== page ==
Landscape (UK) - - In The Home -

Over­look­ing Skara Brae is Skaill House, a re­put­edly haunted manor house. This im­pos­ing build­ing was erected in the 1620s for Bishop Ge­orge Gra­ham of Orkney. He re­signed in 1638 af­ter he was ac­cused of be­ing too le­nient to witches and adul­ter­ers. He man­aged to re­tain his prop­er­ties, which went to his youngest son. Build­ing work, some by his de­scen­dants, in the 1770s, 1880s and 1950s cul­mi­nated in the ad­di­tion of the north tower and wing. Af­ter a pe­riod of stand­ing empty and ne­glected, the house was re­stored and opened to the pub­lic in 1997. “By open­ing the house to the pub­lic we stopped it fall­ing into dis­re­pair,” says Ma­jor Mal­colm Macrae. He is the 12th Laird of the Breck­ness Es­tate and owner of Skaill House. “It took seven years of ren­o­va­tion work be­fore it was ready for its first vis­i­tors. I take par­tic­u­lar de­light in see­ing other peo­ple en­joy­ing their vis­its. It is great to be the cus­to­dian of such a fan­tas­tic house.” To­day, one of the at­trac­tions is a din­ner ser­vice (pictured), which be­longed to Cap­tain Cook. His two ships, Res­o­lu­tion and Dis­cov­ery, were re­turn­ing home af­ter Cook’s death in 1779 on his third ex­pe­di­tion to the South Seas. A fierce gale drove them north to make land­fall at Strom­ness. To fi­nance the pur­chase of stores, the ships sold off some arte­facts. The din­ner ser­vice was ac­quired by the Watt fam­ily, who lived in Skaill House at the time. Ghostly phe­nom­ena at Skaill House in­clude un­ex­plained foot­steps late at night. Clean­ers have seen a woman with a shawl over her head stand­ing in the door­way of an empty flat. Fresh cig­a­rette smoke has been smelled but there is no­body there. Just who th­ese spec­tral vis­i­tors are re­mains a mys­tery.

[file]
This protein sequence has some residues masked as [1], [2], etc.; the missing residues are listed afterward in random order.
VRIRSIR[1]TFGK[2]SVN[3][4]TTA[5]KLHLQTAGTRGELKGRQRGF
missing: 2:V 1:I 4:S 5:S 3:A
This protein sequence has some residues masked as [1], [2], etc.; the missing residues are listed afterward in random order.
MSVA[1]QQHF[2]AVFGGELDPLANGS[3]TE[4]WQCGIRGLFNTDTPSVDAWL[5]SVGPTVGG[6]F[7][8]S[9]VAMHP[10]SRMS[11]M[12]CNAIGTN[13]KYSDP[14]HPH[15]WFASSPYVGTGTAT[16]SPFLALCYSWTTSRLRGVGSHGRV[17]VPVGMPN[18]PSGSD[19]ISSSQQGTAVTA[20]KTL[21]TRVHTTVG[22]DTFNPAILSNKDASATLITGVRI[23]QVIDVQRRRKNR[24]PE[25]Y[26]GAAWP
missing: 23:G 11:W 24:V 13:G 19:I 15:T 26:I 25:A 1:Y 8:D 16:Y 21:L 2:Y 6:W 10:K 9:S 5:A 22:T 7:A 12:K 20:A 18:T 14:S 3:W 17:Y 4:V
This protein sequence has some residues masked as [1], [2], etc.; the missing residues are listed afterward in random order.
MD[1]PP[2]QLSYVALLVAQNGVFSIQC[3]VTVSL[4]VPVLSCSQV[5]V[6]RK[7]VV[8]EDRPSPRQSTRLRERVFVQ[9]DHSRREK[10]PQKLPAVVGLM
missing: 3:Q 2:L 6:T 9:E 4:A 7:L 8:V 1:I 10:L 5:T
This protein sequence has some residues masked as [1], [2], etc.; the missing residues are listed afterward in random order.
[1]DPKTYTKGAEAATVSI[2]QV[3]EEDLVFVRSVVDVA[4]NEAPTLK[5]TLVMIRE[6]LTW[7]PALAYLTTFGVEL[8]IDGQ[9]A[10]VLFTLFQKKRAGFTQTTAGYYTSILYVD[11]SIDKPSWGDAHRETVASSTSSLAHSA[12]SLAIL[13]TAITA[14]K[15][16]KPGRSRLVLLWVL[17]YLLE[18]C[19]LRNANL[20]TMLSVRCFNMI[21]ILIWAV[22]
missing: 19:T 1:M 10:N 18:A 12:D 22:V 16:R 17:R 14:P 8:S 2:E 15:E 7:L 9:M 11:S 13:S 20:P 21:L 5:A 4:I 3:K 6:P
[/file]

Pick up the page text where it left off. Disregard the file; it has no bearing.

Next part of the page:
Newspapers in English

Newspapers from UK

© PressReader. All rights reserved.